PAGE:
1. Everyone says bird is a “good” baby but there are days when all he does is scream at me, only at me, then become a flipping angel when daddy gets home and make me look crazy for being on the cusp of insanity. I haven’t had a colicky baby but there have been days where the screaming is constant (fuck you, teething. And go fuck yourself, reflux) and I’m ready to tear out my hair. Hang in there, mama! You have a beautiful little girl on your hands (and your shoulder) and soon enough her winning personality will show itself and make you laugh and smile and cry with joy! And sometimes still, with frustration. But you are doing great! Keep up the good work and keep asking for help when you need it!

    Ps. T-bird never wanted to take a paci either, but he’s been a hand chewer since an early age. I went with it because you can lose a paci in your bed at 3am, but your hand is always there!

  2. Having a colicky baby is probably one of the hardest things for a new mom. Not only is it physically draining, but also emotionally draining. Allow yourself time to yourself… I know you feel guilty when you ask for help, but sometimes you really do need a break. Hang in there momma! You’re doing great!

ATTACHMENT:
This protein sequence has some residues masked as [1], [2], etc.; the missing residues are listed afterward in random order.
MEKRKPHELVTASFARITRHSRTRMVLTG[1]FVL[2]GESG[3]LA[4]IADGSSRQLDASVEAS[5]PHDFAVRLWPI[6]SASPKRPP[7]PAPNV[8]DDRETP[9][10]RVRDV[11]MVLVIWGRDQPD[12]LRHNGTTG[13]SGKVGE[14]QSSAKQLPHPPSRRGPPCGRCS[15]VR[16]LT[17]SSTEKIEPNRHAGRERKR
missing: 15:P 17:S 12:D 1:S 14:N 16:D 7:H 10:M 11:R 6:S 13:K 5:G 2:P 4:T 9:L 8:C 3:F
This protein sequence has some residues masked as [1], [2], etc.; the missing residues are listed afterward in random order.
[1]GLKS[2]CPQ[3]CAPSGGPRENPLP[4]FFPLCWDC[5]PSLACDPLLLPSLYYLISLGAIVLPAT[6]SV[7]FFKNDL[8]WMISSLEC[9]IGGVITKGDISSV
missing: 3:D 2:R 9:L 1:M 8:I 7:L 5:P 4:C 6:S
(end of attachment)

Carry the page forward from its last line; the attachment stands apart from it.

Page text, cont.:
This too shall pass (although I know that’s little comfort for you right now)

  3. Sounds like you are coping brilliantly considering how rough it is. Unless you’ve had a colicky baby, its hard to understand just how tough it can be. When you can be as real and honest as you are though, that’s got to help!
    Hey that comment about the pacifier was interesting – its really common (but not very commonly known) that colicky babies will resist them. The trick is when to use them – if you can get your baby very nearly settled and THEN try the pacifier, they’ll go out like a light at that point. I know that ‘very nearly settled’ might sound like climbing Mount Everest when you’ve got a colicky baby, but there’s some settling techniques in my book that can help. And there’s some blog posts on my website that might also cheer you up / give you a bit of moral support :)
    Hang in there, and if you’ve got any questions, drop me a line. I’m happy to chat or even just ‘listen’ if you need to vent to somebody who understands (inc that part about being jealous of all the ‘easy’ babies. ;)
    Take care,
    Jen Lester
    Author
    Survivor’s Guide to Colic
    http://www.survivorsguidetocolic.com

  4. Of my 5, the boys were the “Only cry when something’s wrong” and 1 of the girls was about like your daughter. The other 2 girls were somewhere in the middle. So good luck! And it’s true, when they smile it makes up for everything else!